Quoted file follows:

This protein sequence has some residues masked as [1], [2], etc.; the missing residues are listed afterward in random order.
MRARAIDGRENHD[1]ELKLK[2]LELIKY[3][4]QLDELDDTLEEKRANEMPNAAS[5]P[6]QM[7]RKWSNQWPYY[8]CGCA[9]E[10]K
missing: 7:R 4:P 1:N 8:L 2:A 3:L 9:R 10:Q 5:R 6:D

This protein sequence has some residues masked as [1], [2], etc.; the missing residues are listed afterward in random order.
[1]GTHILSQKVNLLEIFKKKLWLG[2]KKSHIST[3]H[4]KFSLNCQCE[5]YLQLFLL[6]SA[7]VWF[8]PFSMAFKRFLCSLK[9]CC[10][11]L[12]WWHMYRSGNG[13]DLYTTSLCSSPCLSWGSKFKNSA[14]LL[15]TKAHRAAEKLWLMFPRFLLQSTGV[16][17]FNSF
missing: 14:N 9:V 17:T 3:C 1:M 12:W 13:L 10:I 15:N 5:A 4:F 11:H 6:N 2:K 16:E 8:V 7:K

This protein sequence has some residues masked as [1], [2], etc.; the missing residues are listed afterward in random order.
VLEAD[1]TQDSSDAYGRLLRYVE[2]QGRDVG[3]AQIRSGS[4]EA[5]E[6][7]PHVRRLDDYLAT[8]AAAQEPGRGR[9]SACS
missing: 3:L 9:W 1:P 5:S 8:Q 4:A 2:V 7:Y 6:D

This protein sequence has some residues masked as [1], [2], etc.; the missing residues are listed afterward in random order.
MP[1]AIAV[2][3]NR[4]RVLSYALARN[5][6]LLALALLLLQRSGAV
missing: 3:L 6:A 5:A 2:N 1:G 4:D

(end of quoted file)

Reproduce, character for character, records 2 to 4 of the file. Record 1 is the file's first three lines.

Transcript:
This protein sequence has some residues masked as [1], [2], etc.; the missing residues are listed afterward in random order.
[1]GTHILSQKVNLLEIFKKKLWLG[2]KKSHIST[3]H[4]KFSLNCQCE[5]YLQLFLL[6]SA[7]VWF[8]PFSMAFKRFLCSLK[9]CC[10][11]L[12]WWHMYRSGNG[13]DLYTTSLCSSPCLSWGSKFKNSA[14]LL[15]TKAHRAAEKLWLMFPRFLLQSTGV[16][17]FNSF
missing: 14:N 9:V 17:T 3:C 1:M 12:W 13:L 10:I 15:N 5:A 4:F 11:H 6:N 2:K 16:E 8:V 7:K

This protein sequence has some residues masked as [1], [2], etc.; the missing residues are listed afterward in random order.
VLEAD[1]TQDSSDAYGRLLRYVE[2]QGRDVG[3]AQIRSGS[4]EA[5]E[6][7]PHVRRLDDYLAT[8]AAAQEPGRGR[9]SACS
missing: 3:L 9:W 1:P 5:S 8:Q 4:A 2:V 7:Y 6:D

This protein sequence has some residues masked as [1], [2], etc.; the missing residues are listed afterward in random order.
MP[1]AIAV[2][3]NR[4]RVLSYALARN[5][6]LLALALLLLQRSGAV
missing: 3:L 6:A 5:A 2:N 1:G 4:D